Max Weber: Explaining the Tragedy of 1978

Introduction

Max Weber focused on major principles that governed human societies. He analysed theories concerning various phenomena which took place in human societies. Thus, he reconsidered Marx’s theory. However, his ideas concerning religion and the role of religion in humans’ life are quite exceptional. Weber’s theories can help to understand and, maybe, explain stimuli of people who lived in the notorious Jonestown. Weber’s ideas concerning domination and the Baptist Sects provide insights into the processes that led to the tragedy of 1978.

Domination

According to Max Weber people tend to organize (or be organized) into groups. It is necessary to point out that these groups do not interact on equal terms. This is where domination comes into place. Weber (1978) defined domination as “the probability that certain specific commands (or all commands) will be obeyed by a given group of persons” (p. 212). There are many factors that affect people and make them obey.

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Weber (1978) pointed out three types of authority that made people obey: traditional authority, rational-legal authority and charismatic authority. This classification can be used to explain the phenomenon of Jonestown. Jim Jones became a charismatic leader and created a group of believers (Jonestown, 2006). Those people followed him as they believed in his “revelation, his heroism” and his personal qualities (Weber, 1978, p. 216).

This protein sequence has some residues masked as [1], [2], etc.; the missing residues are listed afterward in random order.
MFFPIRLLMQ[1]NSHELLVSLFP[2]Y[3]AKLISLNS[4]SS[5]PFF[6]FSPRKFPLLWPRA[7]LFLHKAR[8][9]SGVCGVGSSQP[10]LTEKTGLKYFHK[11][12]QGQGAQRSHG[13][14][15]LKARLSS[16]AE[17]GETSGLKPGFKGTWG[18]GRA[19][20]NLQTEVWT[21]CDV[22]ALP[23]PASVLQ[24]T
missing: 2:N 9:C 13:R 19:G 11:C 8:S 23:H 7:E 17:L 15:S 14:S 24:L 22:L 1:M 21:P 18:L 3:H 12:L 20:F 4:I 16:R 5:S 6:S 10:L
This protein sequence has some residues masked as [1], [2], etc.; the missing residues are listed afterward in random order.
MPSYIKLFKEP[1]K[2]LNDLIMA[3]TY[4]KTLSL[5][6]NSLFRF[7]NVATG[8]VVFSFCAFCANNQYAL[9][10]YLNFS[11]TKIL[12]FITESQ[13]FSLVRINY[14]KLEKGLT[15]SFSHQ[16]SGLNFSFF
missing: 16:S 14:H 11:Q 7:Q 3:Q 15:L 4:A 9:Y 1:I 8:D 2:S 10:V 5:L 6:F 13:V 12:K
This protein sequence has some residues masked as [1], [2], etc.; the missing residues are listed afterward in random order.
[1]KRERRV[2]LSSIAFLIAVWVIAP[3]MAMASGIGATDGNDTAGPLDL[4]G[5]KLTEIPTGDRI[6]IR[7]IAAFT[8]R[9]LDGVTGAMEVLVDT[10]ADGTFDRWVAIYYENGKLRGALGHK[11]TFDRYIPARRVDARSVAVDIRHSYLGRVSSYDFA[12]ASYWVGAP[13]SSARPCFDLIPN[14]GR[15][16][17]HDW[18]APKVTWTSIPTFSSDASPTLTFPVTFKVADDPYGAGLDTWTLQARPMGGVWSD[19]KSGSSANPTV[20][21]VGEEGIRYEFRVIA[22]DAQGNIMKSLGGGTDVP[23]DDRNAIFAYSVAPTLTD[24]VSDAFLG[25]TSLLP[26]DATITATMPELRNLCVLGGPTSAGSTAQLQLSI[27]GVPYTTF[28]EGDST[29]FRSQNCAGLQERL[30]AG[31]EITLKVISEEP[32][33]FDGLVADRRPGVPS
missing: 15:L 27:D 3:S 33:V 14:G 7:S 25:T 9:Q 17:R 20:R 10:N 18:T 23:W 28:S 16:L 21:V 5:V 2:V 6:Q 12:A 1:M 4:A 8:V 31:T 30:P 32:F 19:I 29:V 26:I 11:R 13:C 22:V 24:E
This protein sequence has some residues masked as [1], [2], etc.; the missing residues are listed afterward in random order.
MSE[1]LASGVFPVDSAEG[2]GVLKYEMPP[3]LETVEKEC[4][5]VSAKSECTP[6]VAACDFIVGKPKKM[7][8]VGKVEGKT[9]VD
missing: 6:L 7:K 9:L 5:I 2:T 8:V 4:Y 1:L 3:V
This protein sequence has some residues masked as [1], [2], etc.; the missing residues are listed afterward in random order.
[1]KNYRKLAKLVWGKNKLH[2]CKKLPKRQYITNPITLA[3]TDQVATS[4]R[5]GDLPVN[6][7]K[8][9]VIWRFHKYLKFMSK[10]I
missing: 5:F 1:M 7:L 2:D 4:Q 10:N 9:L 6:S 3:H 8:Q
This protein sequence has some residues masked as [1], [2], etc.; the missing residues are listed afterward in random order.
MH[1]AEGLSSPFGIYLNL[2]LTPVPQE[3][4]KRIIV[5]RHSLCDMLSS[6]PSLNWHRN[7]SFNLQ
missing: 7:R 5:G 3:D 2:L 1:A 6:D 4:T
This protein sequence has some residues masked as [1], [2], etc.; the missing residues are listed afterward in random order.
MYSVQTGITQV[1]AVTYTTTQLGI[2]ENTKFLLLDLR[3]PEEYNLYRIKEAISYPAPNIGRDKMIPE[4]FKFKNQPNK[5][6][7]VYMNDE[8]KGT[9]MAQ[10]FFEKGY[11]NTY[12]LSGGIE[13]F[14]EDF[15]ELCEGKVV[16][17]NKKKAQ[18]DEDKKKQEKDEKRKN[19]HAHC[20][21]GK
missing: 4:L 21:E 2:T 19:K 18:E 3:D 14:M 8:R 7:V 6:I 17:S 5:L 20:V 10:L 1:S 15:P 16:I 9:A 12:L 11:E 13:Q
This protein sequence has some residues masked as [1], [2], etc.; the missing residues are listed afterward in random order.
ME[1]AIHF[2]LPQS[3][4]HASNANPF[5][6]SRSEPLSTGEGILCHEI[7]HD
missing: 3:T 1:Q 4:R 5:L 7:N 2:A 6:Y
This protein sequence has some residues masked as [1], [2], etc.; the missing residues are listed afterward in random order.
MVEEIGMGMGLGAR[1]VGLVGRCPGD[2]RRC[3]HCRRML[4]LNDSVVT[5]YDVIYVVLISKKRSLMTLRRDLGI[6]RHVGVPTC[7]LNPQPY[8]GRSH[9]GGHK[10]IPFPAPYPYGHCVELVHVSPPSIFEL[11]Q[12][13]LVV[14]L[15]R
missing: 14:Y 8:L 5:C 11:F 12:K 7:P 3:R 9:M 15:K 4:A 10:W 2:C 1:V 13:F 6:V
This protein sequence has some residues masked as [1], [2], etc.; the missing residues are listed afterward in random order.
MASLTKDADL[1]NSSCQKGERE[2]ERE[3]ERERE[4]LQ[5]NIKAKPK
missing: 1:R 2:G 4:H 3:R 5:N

However, it can be difficult to understand what made people believe in that (even charismatic) personality. Weber (1978) provided an answer to this question as well. The renowned sociologist suggested several reasons which could make people obey. One of these reasons is particularly important when considering the case of Jonestown. Weber (1978) stated that people could submit from their helplessness as there was no alternative for them.

This was precisely the case of people who left their homes to settle down in Jonestown (or just believe in Jim Jones). People found themselves in the hostile society where multinationals and corporations ruled the world, where racism and other forms of discrimination were still there (Jonestown, 2006). People longed for a new world where equality and peace ruled. Jim Jones promised them to build such a society.